A review and analysis of Quebec's controversial Bill 62 As you may have heard, Quebec’s National Assembly adopted Bill 62 on October 18, sparking controversy across the nation. The Bill effectively bans people with facial coverings from using certain public services. Some call it a necessary safety measure, while others see it as an unconstitutional example of systemic racism by others. In order to get to the bottom of this complicated issue, we’re going to take a look at what the Quebec government says it’s trying to do, what it may actually be trying to do, and what that could mean to the people of Quebec and Canada, as a whole.
Quebec's Exclusive History
From the inception of Canada as a nation, Quebec’s ties to the Catholic Church had been strong and clear. This era came to an end in the 1960s with the Quiet Revolution, but some argue that Catholic values still shape the supposedly-secular province. Modern debate about religious neutrality in the province was sparked in the mid-2000s. With the emergence of “reasonable accommodation” discourse, some municipal Quebecois politicians started trying to rule religious (ie. Muslim) customs and garments as unacceptable. The provincial government proposed the Charter of Values in 2013. It was not passed, but, if implemented, the Charter would have restricted what kinds of religious symbols public employees could wear. Today, Quebec publicly identifies as a secular province, yet Catholic influence is still evident. To this day, a crucifix hangs in the National Assembly of Quebec, serving as a symbolic reminder of Catholic presence in the government.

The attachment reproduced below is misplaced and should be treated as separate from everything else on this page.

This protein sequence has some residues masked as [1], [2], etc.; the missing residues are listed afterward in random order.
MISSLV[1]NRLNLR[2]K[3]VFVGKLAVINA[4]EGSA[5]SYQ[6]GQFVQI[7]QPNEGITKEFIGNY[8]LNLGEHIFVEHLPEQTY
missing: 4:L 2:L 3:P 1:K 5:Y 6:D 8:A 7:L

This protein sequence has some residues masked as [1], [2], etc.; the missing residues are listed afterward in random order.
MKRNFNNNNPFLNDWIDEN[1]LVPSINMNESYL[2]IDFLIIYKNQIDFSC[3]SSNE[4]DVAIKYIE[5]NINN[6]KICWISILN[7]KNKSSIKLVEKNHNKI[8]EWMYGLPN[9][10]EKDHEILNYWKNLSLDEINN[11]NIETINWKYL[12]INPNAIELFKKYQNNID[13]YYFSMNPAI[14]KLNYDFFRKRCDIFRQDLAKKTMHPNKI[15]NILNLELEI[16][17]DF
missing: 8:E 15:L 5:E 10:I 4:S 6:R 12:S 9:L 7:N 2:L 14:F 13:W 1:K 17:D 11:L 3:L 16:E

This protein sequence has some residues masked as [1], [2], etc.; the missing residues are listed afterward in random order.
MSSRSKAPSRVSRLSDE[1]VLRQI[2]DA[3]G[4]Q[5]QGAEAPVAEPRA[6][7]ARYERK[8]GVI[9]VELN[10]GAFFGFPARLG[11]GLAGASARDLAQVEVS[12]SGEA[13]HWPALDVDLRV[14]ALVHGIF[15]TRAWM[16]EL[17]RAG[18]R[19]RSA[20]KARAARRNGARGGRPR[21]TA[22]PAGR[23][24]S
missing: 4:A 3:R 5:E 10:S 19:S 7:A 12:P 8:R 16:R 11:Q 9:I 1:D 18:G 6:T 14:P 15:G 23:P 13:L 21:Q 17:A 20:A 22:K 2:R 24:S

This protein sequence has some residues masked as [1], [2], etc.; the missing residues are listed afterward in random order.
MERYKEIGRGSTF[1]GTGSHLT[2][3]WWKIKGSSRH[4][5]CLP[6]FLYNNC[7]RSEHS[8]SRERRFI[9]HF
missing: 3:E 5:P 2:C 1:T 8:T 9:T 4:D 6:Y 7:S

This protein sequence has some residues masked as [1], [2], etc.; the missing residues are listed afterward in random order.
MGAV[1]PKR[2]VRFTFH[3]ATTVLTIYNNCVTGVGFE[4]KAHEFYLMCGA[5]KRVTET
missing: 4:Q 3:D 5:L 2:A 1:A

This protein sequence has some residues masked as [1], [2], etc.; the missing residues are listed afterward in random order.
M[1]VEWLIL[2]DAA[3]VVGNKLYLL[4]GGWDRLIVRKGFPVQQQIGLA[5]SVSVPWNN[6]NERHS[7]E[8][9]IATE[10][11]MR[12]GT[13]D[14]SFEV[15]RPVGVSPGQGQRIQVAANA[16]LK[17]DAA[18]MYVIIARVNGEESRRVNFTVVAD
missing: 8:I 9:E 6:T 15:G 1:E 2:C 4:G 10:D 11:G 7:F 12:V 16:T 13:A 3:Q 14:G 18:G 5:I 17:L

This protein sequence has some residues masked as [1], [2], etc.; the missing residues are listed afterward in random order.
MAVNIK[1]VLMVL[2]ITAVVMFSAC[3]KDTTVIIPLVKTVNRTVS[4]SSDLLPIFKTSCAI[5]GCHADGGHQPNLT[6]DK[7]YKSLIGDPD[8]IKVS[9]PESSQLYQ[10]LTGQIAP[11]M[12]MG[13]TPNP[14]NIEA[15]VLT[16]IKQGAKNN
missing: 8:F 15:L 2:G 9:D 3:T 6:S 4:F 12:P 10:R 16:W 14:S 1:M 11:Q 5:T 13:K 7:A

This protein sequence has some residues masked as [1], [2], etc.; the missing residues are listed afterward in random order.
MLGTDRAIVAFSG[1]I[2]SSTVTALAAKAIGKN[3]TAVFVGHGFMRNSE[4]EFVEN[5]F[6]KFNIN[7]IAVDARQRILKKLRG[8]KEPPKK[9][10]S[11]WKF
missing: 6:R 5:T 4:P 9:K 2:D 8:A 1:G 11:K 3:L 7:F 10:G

The Law Bill 62 means that those who have facial coverings including niqabs and burkas are faced with the option of removing them or being denied of certain public services. Any time a person may need to use photo identification, this law can potentially come into effect, including:
Picking children up from a public daycare
Interacting with hospital staff
Taking out a book from the library